Final Project for AP225 Fall 2011, written by Hyerim Hwang
The DLVO theory is named after Derjaguin, Landau, Verwey, and Overbeek. It is the explanation of the stability of colloidal suspension. It describes the balance between two forces, electrostatic repulsion and van der Waals attraction. Electrostatic repulsion becomes significant when two colloids approach each other and their electrical double layers begin to interfere. Some energy is required to overcome this repulsive force, so that the repulsion curve in the figure indicates the energy that must overcome if the particles are forced together. It has a maximum value which is related to the surface potential when they almost touch and decrease to zero outside the double layer. Van der Waals attraction is the results of forces between molecules in each colloidal particle. One molecule of the colloid has a van der Waals attraction to each molecule in the other colloid which means additive force. The curve which represents an attractive energy indicates the variation in van der Waals force between colloidal particles. The DLVO theory explains the tendency of colloids to agglomerate or separate by combining two curves of electrostatic repulsion and van der Waals attraction. At each distance, the smaller value is subtracted from the larger value to obtain the net energy. In the regime where there is repulsion, energy can be thought to be a energy barrier. We can increase or decrease the energy barrier by changing the ionic or pH environment or adding surfactants to affect the surface charge of the colloid. In this case, zeta potential can be measured to know the stability of dispersion. There are many other effects we should consider for sure, but steric stabilization is the most important thing. Adsorbed layer on each particle prevents the particles from coming close enough for van der Waals attraction to cause flocculation. There are no long range repulsive forces unlike electrostatic stabilization and the particles are subject to attractive forces until the outer regions of the molecules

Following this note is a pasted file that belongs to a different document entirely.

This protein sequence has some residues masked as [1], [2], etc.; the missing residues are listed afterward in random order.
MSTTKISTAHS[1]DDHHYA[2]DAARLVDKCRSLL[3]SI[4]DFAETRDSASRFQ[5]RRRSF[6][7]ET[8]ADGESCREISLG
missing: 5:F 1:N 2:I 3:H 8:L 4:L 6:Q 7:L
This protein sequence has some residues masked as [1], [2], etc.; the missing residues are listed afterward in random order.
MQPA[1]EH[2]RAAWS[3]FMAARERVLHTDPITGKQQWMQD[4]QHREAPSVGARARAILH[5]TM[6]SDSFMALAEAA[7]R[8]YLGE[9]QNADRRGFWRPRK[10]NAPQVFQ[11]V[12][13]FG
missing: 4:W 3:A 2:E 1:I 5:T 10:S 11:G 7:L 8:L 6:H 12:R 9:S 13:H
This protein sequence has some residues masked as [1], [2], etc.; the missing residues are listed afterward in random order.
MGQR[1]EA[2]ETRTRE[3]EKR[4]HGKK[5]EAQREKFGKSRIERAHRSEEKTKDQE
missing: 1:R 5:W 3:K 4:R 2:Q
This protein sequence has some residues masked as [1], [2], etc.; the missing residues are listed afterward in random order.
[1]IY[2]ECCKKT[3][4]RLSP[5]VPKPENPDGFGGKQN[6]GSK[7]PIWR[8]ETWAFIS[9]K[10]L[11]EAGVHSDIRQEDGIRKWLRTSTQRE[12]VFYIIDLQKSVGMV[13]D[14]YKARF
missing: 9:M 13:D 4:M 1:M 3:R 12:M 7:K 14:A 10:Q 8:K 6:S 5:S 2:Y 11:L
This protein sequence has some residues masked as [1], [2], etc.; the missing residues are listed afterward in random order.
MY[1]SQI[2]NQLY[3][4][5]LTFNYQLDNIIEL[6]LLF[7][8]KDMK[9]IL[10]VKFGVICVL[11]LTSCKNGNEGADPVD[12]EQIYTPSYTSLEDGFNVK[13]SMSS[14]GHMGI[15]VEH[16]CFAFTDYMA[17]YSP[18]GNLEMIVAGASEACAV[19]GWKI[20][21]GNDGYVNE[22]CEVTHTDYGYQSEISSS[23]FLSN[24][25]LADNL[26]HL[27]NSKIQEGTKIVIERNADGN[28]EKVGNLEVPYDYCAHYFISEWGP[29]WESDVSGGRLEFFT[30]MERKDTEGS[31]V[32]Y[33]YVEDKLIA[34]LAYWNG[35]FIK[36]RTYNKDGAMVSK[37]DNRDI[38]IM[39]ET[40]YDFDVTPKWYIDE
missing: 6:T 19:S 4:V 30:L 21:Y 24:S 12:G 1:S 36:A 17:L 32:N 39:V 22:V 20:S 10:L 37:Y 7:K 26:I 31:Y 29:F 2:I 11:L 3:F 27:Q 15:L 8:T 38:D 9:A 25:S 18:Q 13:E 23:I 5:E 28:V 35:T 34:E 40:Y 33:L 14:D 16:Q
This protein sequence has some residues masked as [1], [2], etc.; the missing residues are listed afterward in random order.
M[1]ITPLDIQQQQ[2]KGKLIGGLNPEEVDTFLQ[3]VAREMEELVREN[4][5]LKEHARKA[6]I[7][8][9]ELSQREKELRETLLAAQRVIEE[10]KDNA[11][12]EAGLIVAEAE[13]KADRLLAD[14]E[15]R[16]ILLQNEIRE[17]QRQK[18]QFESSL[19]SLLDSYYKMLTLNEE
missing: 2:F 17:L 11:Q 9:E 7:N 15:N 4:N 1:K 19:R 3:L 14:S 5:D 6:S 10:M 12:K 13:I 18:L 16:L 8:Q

The DLVO theory has number of parameters: proper description of van der Waals force, surface charge density, surface potentials, Debye length, etc.
1. Israelachvili, Jacob N. (2011). Intermolecular and Surface Forces. Academic Press. ISBN 9780123919274.
2. "DLVO Theory". Wikipedia.
1. Mayers, Drew. (2002), Surfaces, Interfaces, and Colloids: Principles and Applications, Second Edition. ISBN 9780471330608.
2. Verwey, E. J. W.; Overbeek, J. Th. G. (1948), Theory of the stability of lyophobic colloids, Amsterdam: Elsevier.
3. Russel, W. B.; Saville, D. A.; Schowalter, W. R. (1989), Colloidal Dispersions, New York: Cambridge University Press.